Definitions for dark matter

This page provides all possible meanings and translations of the word dark matter

Princeton's WordNet

  1. dark matter(noun)

    (cosmology) a hypothetical form of matter that is believed to make up 90 percent of the universe; it is invisible (does not absorb or emit light) and does not collide with atomic particles but exerts gravitational force


  1. dark matter(Noun)

    Particles of matter that cannot be detected by their radiation but whose presence is inferred from gravitational effects.


  1. Dark matter

    In astronomy and cosmology, dark matter is a type of matter hypothesized to account for a large part of the total mass in the universe. Dark matter cannot be seen directly with telescopes; evidently it neither emits nor absorbs light or other electromagnetic radiation at any significant level. Instead, its existence and properties are inferred from its gravitational effects on visible matter, radiation, and the large-scale structure of the universe. According to the Planck mission team, and based on the standard model of cosmology, the total mass–energy of the universe contains 4.9% ordinary matter, 26.8% dark matter and 68.3% dark energy. Thus, dark matter is estimated to constitute 84.5% of the total matter in the universe and 26.8% of the total content of the universe. Dark matter came to the attention of astrophysicists due to discrepancies between the mass of large astronomical objects determined from their gravitational effects, and the mass calculated from the "luminous matter" they contain: stars, gas and dust. It was first postulated by Jan Oort in 1932 to account for the orbital velocities of stars in the Milky Way, and by Fritz Zwicky in 1933 to account for evidence of "missing mass" in the orbital velocities of galaxies in clusters. Subsequently, many other observations have indicated the presence of dark matter in the universe, including the rotational speeds of galaxies by Vera Rubin, in the 1960s–1970s, gravitational lensing of background objects by galaxy clusters such as the Bullet Cluster, the temperature distribution of hot gas in galaxies and clusters of galaxies, and more recently the pattern of anisotropies in the cosmic microwave background. According to consensus among cosmologists, dark matter is composed primarily of a not yet characterized type of subatomic particle. The search for this particle, by a variety of means, is one of the major efforts in particle physics today.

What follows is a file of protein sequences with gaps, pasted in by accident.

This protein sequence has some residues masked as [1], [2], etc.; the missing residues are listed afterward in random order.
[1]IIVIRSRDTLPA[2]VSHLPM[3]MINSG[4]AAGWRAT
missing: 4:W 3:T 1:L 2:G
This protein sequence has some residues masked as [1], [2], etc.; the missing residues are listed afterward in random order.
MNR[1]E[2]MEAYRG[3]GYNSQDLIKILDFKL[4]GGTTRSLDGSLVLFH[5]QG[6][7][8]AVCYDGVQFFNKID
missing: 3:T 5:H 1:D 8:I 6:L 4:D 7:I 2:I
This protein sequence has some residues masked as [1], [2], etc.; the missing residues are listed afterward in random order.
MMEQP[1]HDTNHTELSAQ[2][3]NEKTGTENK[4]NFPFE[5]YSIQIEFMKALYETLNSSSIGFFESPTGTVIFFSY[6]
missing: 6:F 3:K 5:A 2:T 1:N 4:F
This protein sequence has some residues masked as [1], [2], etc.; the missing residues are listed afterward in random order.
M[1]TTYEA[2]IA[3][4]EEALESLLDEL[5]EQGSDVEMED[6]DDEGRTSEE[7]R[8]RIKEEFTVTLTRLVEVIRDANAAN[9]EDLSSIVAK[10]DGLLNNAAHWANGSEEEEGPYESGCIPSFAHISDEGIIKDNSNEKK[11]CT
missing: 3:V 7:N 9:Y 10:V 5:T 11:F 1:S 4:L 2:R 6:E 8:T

Sample Sentences & Example Usage

  1. Dave Charlton:

    We don't know what dark matter is, but maybe there is a place where we can find it (in the LHC).

  2. Jonathan Davis:

    The basic idea [of our work] is quite simple: can you say that dark matter is perfectly dark? we want to put a number on how dark it is.

  3. Jonathan Davis:

    We know dark matter exists around galaxies and we want to ask — if light from the galaxy can scatter off the dark matter, like a dust cloud, can you actually observe this light?

  4. Jay Hauser:

    If we find something that looks like it could be dark matter at the LHC, we would try to measure as much as we can about it … and hopefully get hints of how to detect it directly in other experiments.

  5. Luca Malgeri:

    The only thing we really know is that there is 'new physics' because the model that we have is not complete, it might be linked to dark matter or it might not. It might be linked to something totally new.

Translations for dark matter

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